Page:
Winged Lion Memorial Unveiled in Prague Honors World War II Czechoslovaks for Courage

Winged Lion Memorial Unveiled in Prague Honors World War II Czechoslovaks for Courage

Source: Royal Air Force
Source: Royal Air Force

One of Charles Novacek’s assignments in the Czech resistance during World War II was to greet and find shelter for RAF-trained Czechoslovak paratroopers who were dropped into the Moravian hills to bring supplies and information from the Czech government in exile in England to their homeland resistance.  

Yesterday, June 17, 2014, a monument was unveiled in Prague honoring the courage of the 2,500 Czechoslovaks who fought against Nazi Germany in Great Britain’s Royal Air Force (RAF).  These brave young men and women escaped from their homeland to Great Britain for training as Royal Air Force (RAF) pilots and paratroopers. Like Charles’ family, they risked their lives to fight alongside their friends to free Europe from Nazi oppression.

The monument, called the “Winged Lion”, is a gift from Prague’s British expatriate community in gratitude for the airmen’s contribution during World War II. British Sculptor Colin Spofforth was commissioned to build the two meter memorial which was cast in bronze at a foundry in Horni Kalna (Trutnov region), Czech Republic.

Veterans were on hand for the event, which was followed by a Spitfire plane flying down the Vltava River. Sir Nicholas Soames, a member of British Parliament, a former defense minister and the grandson of Winston Churchill, gave the main speech at the unveiling. He stated that “freedom is often only appreciated by those who don’t have it” and remarked that “A cruel irony was to follow in that the freedom and sovereignty for which they fought would be lost as they suffered the unforgivable persecution by the communist regime just a few years later.”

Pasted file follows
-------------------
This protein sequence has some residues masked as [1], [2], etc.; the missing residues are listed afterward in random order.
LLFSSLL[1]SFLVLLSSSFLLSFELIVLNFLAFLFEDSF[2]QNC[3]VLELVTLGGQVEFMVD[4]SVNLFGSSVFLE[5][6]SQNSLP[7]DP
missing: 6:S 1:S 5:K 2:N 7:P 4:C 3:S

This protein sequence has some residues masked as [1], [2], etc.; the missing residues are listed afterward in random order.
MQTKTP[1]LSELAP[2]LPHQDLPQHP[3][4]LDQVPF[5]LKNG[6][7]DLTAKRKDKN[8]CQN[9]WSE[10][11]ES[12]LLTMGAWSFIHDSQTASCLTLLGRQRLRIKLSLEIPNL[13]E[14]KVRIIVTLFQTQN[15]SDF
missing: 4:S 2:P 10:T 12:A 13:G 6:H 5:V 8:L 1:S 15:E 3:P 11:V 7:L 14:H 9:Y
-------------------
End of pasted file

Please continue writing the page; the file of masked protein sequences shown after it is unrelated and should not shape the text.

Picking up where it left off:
Expatriate leader Euan Edworthy remarked about the idea for the memorial, “‘We were thinking about World War II and how admirable it was that volunteers from Czechoslovakia had surmounted incredible obstacles to join the RAF and join the aerial battle against the Nazis. They were very good: many of the aces in the Battle of Britain were Czechs and Slovaks. We realized that there was no memorial in the Czech Republic from the British to the sacrifice that these men made, and we decided to put that right. . . We Brits have enjoyed centuries of freedom: free speech, free association, free thought. Czechs and Slovaks were entitled to the same freedoms until 1938 and were then denied them for a further 48 years.”

He added, “Our Winged Lion is a tribute to the Czechoslovaks who simply wouldn’t allow themselves to be oppressed. Many paid for their beliefs with their lives. We should not forget the debt that we free Europeans owe to these warriors who paid with ‘blood, sweat, tears and toil’ for the liberty which is our birth right today. Freedom cannot be taken for granted.”

You can read about Charles Novacek’s interactions with RAF-trained Czechoslovakian paratroopers in the award-winning Border Crossings: Coming of Age in the Czech Resistance, 1021 Press, 2012.

4 Replies to “Winged Lion Memorial Unveiled in Prague Honors World War II Czechoslovaks for Courage”

  1. My Dad’s name, Jan Roubik, is included but I have not seen it yet (I live in USA). Reading the above brought tears of gratitude to all the British expatriates.
    Thank you,
    Jana Roubikova – Svehlova
    PS: My Dad was a political prisoner in Czechoslovakia for ten years (1949-1959)

    1. Dear Jana, Thank you so much for writing and visiting this website. I recall reading about you and your father’s arrest in an issue of the NCSML’s “Slovo.” He was a courageous man and I know you must be very proud of him. Hopefully, you will be able to visit the memorial someday!
      Sandra Novacek

      1. Thank you, Sandra. I did visit the wonderful memorial and touched my Dad’s name on it. Regards, Jana Roubikova Svehlova

        1. Dear Jana, I apologize for not responding sooner. This is fantastic news! I am so happy for you that you were able to visit and touch your Dad’s name on the memorial. All the best, Sandra Novacek

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